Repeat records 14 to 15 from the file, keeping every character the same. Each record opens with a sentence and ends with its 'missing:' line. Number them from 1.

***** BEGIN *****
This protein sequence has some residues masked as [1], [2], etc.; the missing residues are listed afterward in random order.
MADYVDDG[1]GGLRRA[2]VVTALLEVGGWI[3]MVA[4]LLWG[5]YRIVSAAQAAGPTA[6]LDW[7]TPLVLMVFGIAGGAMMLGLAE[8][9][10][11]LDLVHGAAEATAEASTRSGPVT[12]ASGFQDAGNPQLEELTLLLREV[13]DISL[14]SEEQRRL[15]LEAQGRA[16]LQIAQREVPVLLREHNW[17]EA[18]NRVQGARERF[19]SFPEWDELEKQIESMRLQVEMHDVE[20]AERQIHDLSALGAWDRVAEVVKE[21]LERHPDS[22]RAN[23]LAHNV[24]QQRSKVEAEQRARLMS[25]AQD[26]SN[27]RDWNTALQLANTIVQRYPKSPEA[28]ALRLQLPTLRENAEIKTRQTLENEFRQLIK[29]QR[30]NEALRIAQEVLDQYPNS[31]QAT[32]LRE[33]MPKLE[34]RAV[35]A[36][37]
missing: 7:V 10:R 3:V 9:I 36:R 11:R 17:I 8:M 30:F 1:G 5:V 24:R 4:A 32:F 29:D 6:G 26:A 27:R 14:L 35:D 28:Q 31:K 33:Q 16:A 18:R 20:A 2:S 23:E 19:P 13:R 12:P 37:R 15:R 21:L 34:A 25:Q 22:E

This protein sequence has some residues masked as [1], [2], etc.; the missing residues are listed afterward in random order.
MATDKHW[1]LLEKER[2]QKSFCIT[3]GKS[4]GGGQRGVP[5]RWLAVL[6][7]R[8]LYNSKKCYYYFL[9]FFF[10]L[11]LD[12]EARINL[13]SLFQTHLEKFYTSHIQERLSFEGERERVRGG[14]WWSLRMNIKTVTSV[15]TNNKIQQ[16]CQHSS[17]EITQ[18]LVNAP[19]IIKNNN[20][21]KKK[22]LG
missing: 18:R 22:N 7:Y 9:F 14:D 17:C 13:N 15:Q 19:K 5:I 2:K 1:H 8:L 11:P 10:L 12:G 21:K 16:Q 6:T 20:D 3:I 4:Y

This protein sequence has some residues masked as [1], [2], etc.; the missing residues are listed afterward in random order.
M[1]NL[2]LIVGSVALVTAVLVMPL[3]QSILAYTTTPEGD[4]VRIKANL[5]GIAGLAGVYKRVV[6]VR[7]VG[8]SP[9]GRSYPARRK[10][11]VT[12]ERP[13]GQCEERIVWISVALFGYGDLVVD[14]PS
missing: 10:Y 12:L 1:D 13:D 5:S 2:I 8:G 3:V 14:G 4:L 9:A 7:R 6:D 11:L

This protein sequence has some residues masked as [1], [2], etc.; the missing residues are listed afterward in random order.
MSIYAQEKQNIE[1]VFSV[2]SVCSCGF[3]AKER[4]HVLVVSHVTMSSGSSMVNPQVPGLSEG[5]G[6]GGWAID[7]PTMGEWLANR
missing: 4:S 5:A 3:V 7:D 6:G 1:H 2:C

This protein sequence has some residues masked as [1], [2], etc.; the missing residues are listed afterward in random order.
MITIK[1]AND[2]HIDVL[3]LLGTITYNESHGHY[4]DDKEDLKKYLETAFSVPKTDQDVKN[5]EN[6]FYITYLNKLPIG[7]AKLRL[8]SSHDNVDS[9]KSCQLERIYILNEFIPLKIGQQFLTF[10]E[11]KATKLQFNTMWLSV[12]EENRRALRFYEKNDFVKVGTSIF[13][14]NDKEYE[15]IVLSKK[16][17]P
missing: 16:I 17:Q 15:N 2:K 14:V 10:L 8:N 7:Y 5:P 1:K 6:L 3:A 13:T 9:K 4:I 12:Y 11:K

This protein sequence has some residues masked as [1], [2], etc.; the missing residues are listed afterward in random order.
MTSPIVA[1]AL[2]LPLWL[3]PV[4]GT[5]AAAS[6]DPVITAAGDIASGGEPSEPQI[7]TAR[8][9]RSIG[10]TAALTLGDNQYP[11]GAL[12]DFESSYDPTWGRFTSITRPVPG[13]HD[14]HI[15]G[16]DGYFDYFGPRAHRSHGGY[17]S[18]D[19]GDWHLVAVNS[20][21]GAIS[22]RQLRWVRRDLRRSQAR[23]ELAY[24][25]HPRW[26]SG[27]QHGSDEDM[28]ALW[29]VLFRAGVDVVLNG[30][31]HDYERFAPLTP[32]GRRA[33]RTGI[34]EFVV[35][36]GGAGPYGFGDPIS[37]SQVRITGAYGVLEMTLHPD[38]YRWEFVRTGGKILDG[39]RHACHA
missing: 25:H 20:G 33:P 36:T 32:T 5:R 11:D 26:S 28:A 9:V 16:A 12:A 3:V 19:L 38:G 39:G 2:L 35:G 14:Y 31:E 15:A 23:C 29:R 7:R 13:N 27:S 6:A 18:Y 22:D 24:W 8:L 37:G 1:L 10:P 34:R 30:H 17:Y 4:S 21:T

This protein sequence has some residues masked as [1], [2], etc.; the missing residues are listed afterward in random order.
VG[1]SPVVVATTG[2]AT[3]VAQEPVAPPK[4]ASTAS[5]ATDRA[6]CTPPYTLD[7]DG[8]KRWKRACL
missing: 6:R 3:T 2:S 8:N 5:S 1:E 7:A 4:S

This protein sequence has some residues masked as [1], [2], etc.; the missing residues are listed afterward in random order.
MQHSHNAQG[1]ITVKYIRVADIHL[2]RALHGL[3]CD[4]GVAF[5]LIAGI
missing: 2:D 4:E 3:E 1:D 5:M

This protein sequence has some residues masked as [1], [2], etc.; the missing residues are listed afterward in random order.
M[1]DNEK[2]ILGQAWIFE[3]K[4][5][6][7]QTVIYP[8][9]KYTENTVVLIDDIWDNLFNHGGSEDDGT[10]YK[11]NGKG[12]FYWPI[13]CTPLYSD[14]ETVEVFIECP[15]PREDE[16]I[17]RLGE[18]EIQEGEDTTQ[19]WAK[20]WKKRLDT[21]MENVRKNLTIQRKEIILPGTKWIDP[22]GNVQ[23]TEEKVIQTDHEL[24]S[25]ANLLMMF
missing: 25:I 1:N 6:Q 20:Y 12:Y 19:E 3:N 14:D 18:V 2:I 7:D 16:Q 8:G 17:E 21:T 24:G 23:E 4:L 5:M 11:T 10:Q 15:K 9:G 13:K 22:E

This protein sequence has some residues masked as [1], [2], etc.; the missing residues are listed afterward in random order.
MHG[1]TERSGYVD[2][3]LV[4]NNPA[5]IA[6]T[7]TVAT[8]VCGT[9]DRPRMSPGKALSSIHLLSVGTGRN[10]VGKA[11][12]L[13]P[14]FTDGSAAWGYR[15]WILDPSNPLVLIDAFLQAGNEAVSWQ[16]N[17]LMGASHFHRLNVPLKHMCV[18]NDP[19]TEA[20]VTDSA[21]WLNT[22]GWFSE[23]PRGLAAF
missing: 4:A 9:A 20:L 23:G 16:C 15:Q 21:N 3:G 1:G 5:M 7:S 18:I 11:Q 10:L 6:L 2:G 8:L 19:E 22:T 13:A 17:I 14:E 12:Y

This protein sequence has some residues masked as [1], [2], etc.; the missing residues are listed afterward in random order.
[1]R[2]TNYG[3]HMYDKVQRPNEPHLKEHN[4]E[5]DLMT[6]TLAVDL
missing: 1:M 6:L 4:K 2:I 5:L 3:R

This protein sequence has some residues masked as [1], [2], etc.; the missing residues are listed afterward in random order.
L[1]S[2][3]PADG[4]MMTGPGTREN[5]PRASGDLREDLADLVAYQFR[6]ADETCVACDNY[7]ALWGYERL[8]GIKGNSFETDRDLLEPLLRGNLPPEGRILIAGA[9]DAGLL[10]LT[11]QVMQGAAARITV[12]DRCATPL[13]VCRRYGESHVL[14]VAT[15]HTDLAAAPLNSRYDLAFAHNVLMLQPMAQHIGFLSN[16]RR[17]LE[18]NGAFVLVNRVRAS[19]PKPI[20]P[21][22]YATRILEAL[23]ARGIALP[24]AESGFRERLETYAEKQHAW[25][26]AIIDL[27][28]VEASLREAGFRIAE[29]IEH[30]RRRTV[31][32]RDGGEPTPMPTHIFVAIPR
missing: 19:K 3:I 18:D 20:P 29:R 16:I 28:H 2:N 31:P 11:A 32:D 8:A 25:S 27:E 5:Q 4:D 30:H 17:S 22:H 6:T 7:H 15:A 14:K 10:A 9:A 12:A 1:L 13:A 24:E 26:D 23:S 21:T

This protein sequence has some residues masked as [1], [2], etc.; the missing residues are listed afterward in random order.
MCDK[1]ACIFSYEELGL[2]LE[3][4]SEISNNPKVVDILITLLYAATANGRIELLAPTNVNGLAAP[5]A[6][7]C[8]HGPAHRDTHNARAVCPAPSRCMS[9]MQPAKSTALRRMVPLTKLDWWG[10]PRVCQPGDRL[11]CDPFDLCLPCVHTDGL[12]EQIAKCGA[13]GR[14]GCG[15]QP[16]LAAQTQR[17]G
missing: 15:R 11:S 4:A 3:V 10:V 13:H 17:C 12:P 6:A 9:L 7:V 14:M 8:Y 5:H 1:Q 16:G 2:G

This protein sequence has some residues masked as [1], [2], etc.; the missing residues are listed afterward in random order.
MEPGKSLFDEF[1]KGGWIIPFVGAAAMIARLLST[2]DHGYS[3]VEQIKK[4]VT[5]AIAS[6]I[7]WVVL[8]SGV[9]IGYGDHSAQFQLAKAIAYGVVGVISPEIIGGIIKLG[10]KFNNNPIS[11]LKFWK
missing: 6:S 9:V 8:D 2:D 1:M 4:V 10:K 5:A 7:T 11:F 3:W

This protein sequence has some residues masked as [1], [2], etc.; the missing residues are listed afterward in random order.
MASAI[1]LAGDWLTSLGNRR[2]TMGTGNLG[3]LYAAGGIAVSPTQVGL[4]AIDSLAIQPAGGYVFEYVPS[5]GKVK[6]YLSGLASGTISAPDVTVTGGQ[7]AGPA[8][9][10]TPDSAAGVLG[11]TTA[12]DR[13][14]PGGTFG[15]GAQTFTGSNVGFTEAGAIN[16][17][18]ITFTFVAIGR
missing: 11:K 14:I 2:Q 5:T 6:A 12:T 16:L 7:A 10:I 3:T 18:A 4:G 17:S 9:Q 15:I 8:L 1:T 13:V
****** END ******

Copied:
This protein sequence has some residues masked as [1], [2], etc.; the missing residues are listed afterward in random order.
MEPGKSLFDEF[1]KGGWIIPFVGAAAMIARLLST[2]DHGYS[3]VEQIKK[4]VT[5]AIAS[6]I[7]WVVL[8]SGV[9]IGYGDHSAQFQLAKAIAYGVVGVISPEIIGGIIKLG[10]KFNNNPIS[11]LKFWK
missing: 6:S 9:V 8:D 2:D 1:M 4:V 10:K 5:A 7:T 11:F 3:W

This protein sequence has some residues masked as [1], [2], etc.; the missing residues are listed afterward in random order.
MASAI[1]LAGDWLTSLGNRR[2]TMGTGNLG[3]LYAAGGIAVSPTQVGL[4]AIDSLAIQPAGGYVFEYVPS[5]GKVK[6]YLSGLASGTISAPDVTVTGGQ[7]AGPA[8][9][10]TPDSAAGVLG[11]TTA[12]DR[13][14]PGGTFG[15]GAQTFTGSNVGFTEAGAIN[16][17][18]ITFTFVAIGR
missing: 11:K 14:I 2:Q 5:T 6:A 12:T 16:L 7:A 10:I 3:T 18:A 4:G 17:S 9:Q 15:I 8:L 1:T 13:V